Iran, Azerbaijan And Georgia Agree on Establishment of Transit Route

Orkhan Jalilov Feature 10 December 2021
Iran, Azerbaijan And Georgia Agree on Establishment of Transit Route

An Iranian transportation official has said that the transit route would run through Azerbaijan and Georgia and connect the Persian Gulf to the Black Sea.

"This project has actually been discussed for the last eight years, however, despite the involvement of many countries in such an agreement, it hasn't been executed yet due to differences in opinions of the parties," Javad Hedayati, the director-general of the International Transit and Transportation Office of Iran's Road Maintenance and Transportation Organisation told Iranian Students’ News Agency (ISNA) reported on December 6.

Iran proposed an initiative to the two Caucasus countries to better connect the region by establishing a new transit corridor, following the two meetings regarding transportation with Azerbaijani and Georgian officials. An agreement was reached with Azerbaijani and Georgian transportation officials to do a test run on this transit route by March 2022. The test run would see goods in Iran's southern ports travel to Azerbaijan via the Astara border and then transferred to Bulgaria and other European countries through Georgia's Black Sea ports.

Hedayati said that Iran and Georgia have access to free waters via the Persian Gulf and the Black Sea, respectively, adding that Georgia and Azerbaijan have also invested a lot in developing their transportation infrastructure and that's why Iran is trying to increase connectivity with these two countries.

The official said that the three countries will assess the costs and viability of the transit route, adding that it might become a good alternative to existing routes via Russia and Turkey and that other countries might be interested in it as well.

Back in 2016, Iran put forward a regional initiative to expand the Persian Gulf–Black Sea International Transport and Transit Corridor, which, in addition to Iran, involves Azerbaijan, Georgia, Armenia, Bulgaria and Greece. This multi modal corridor begins from the Gulf and southern Iran, heads northward across the country, and then proceeds to Azerbaijan, from where it reaches the Georgian ports of Poti and Batumi in the Black Sea. 

The Persian Gulf–Black Sea International Transport and Transit Corridor, the International North-South Transport Corridor (INSTC), and China’s Silk Road Economic Belt are three strategic transit initiatives whose sea, land and rail routes pass through Iran. Effectively combining the capacity of all three would allow Iran to connect the Oman Sea and the Gulf to the south, Afghanistan and Pakistan to the east, Central Asia to the northeast, and the Caucasus to the northwest.

If Armenia agrees with Article 9 of the November 9, 2020, ceasefire agreement between Yerevan and Baku, which deals with the revival of several Soviet-era regional railways, Iran will be able to link its own rail network to Armenia and Georgia.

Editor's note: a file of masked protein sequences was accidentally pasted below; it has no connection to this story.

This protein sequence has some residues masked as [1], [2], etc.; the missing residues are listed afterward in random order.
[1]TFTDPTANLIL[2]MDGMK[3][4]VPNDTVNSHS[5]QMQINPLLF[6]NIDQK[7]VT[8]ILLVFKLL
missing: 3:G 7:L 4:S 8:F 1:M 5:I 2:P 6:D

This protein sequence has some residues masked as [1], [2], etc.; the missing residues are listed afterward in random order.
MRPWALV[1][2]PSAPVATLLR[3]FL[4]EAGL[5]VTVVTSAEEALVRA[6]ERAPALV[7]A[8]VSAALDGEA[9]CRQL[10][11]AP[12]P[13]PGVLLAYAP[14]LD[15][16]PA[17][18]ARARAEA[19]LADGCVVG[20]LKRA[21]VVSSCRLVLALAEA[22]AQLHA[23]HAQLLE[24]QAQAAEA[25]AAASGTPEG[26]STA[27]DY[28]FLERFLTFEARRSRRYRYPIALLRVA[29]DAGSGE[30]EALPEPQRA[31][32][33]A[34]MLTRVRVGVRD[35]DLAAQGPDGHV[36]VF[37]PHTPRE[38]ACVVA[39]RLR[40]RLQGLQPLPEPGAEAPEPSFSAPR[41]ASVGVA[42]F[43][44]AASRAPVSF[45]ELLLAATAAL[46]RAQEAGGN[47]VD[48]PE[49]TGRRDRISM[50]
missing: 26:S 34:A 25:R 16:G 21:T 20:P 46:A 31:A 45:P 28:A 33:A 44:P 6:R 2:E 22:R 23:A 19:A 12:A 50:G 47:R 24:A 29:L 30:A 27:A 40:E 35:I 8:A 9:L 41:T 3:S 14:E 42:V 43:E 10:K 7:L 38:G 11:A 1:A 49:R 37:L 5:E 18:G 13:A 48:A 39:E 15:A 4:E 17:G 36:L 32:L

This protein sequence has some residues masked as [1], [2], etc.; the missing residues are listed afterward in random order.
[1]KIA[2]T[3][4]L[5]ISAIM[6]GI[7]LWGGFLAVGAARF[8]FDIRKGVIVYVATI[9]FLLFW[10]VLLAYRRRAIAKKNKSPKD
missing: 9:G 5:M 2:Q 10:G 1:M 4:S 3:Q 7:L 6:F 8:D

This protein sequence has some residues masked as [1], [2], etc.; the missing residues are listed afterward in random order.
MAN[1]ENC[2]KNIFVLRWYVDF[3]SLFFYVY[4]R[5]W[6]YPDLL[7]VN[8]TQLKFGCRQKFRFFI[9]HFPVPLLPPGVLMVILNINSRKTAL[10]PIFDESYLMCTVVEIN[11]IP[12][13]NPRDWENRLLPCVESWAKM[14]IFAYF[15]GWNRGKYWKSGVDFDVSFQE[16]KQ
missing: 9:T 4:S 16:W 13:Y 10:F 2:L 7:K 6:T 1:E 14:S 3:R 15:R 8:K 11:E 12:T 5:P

On the other hand, Tehran fears that the proposed Zangazur corridor, a transit route linking Azerbaijan's mainland with its exclave Nakhchivan and Turkey via southern Armenian territories, will weaken Iran's position in the region. The establishment of the corridor was agreed upon as part of the Russian-brokered deal that ended the war.

In a conversation with local residents in the northern Azerbaijani town of Quba on December 6, Azerbaijani President Ilham Aliyev called on Armenia to give a precise date for the opening of the Zangazur corridor.

"I am saying - let them give us a date when the Zangazur corridor will be opened, there will be no problem then. I think both the Armenian leadership and the Armenian public, the population should understand this. We have achieved our goal, we are achieving our goals and will do so in the future. It would be better for this issue to be resolved in a constructive manner, through negotiations, mutual understanding. Because the Second Karabakh War showed to the whole world the will, strength and unity of our people," Aliyev said.

"They [Armenians] should accept our conditions and put an end to any insincere attitude regarding roads and communications. Only in this case, all peoples in the South Caucasus will leave in peace and prosperity," the president added.

Meanwhile, the Armenian Foreign Ministry denounced recent remarks by the Azerbaijani president in a statement on 7 December, saying that Aliyev's statements "threaten territorial integrity and sovereignty of Armenia". 

The statement called on the Azerbaijani Republic “to refrain from hindering the process of unblocking regional transport and economic communications," and added that Armenia remains committed to its obligations under the Russia-brokered 2020 armistice agreement.

The Azerbaijani president's statement came ten days after a meeting of the leaders of Armenia, Azerbaijan and Russia in Sochi on November 26. A trilateral declaration was signed on the results of the Sochi meeting, which stressed the need for a speedy launch of "specific projects" in order to open up the region's economic potential. However, a meeting of the Azerbaijani-Armenian-Russian trilateral commission held on December 1, failed to reach any agreement.

Armenian Prime Minister Nikol Pashinyan and Azerbaijani President Ilham Aliyev are scheduled to meet on the sidelines of the EU Eastern Partnership summit in Brussels on December 15.